Telecoms will likely benefit from a strong preference for bundling hosted services, as the market climbs to more than $49 billion, finds AMI Partners' study.
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Small and midsize businesses (SMBs) in the United States will spend more than $49 billion on cloud services in 2015, nearly double the size of the market today, according to new research from AMI Partners.
Donald Best, analyst at AMI, attributed the boom to a combination of reliable broadband, thin applications, and the financial appeal to smaller businesses--namely, that cloud services don't require significant capital expenditures to acquire. A recovering economy and growing SMB IT budgets don't hurt, either.
"It's a factor of IT spending increasing, and it's also an increasing percentage of total spending that's going to the cloud," Best said in an interview. AMI's study found that SMBs are currently setting aside 10% of their IT budgets for cloud services; that's expected to grow to 15% by 2015.
As SMBs' cloud spending increases, so does their taste for purchasing multiple services from the same vendor. For example, 38% of smaller companies indicated a desire to buy software as a service (SaaS) as part of a broader cloud bundle, compared with 11% who said they preferred to purchase SaaS applications on an individual basis. Cost is a key driver behind bundling, according to Best. He points to the potential discounts that can come with acquiring multiple services from the same vendor, but said cost is not the only factor.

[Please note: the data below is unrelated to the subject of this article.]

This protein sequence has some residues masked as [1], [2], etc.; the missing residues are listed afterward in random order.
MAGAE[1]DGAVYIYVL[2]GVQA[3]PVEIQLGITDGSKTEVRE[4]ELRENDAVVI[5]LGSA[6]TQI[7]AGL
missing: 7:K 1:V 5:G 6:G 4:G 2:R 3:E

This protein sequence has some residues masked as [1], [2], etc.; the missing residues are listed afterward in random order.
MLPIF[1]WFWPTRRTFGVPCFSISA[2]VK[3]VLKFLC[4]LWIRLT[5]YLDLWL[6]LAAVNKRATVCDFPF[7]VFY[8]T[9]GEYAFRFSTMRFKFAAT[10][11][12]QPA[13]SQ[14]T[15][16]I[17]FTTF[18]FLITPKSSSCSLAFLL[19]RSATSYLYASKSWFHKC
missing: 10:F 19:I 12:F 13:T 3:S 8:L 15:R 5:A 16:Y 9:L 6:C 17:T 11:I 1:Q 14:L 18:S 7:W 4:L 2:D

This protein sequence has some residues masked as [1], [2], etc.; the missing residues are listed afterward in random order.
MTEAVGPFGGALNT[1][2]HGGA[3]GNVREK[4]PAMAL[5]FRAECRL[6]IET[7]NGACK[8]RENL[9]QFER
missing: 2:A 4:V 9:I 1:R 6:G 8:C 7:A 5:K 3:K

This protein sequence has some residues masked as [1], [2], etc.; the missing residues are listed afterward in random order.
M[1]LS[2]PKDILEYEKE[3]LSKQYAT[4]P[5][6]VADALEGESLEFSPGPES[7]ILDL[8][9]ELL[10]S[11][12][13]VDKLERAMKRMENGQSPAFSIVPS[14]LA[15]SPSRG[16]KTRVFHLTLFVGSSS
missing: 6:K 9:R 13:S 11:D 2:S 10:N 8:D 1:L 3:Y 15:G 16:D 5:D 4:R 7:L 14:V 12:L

"It's convenience and it's one neck to choke," said Best. "You think about an IT director at a large company, and they manage vendors. Small businesses don't have that luxury. By bundling, you get one invoice and if there's a problem you call one company and one help desk."
Some clarity of vocabulary: AMI used "cloud" as the umbrella term for any IT function hosted off-premises--including infrastructure, security, unified communications (UC), and remotely managed IT services--on someone else's servers. SaaS referred to specific business applications hosted off-site, such as productivity, accounting, customer relationship management, or analytics packages.
The lean toward bundling extended across cloud categories: One in three SMBs expressed interest in hosted infrastructure and remotely managed services from the same vendor, while just 9% stated they would prefer to buy each separately. Many of the common combinations of services found in AMI's research were fairly intuitive. For example, Best noted that the top preferred pairing with hosted UC was a productivity and collaboration suite.
Telecom companies such as Verizon and AT&T are particularly well-positioned to offer bundled cloud services, Best said. Verizon, for example, bundles software and services from Microsoft, Google, Intuit, and others with its own voice and data plans for SMBs. AMI's data show telcos accounting for more than $19 billion of the SMB cloud market in 2015, up from $11.3 billion in 2010. Best said the interest in telecom vendor bundles is strongest among businesses with between 10 and 250 employees, and then declines among midsize firms as they approach 1,000 employees.
"The telcos are really a huge force behind bundling," Best said, noting that those firms use bundling to soothe their Achilles' heel: customer churn. "Voice and broadband, you can get that anywhere. But if you lock someone in with a productivity suite and remotely managed IT services, you're less likely to switch. The telcos are making it very attractive."
AMI's study included 513 U.S. businesses with fewer than 1,000 employees.
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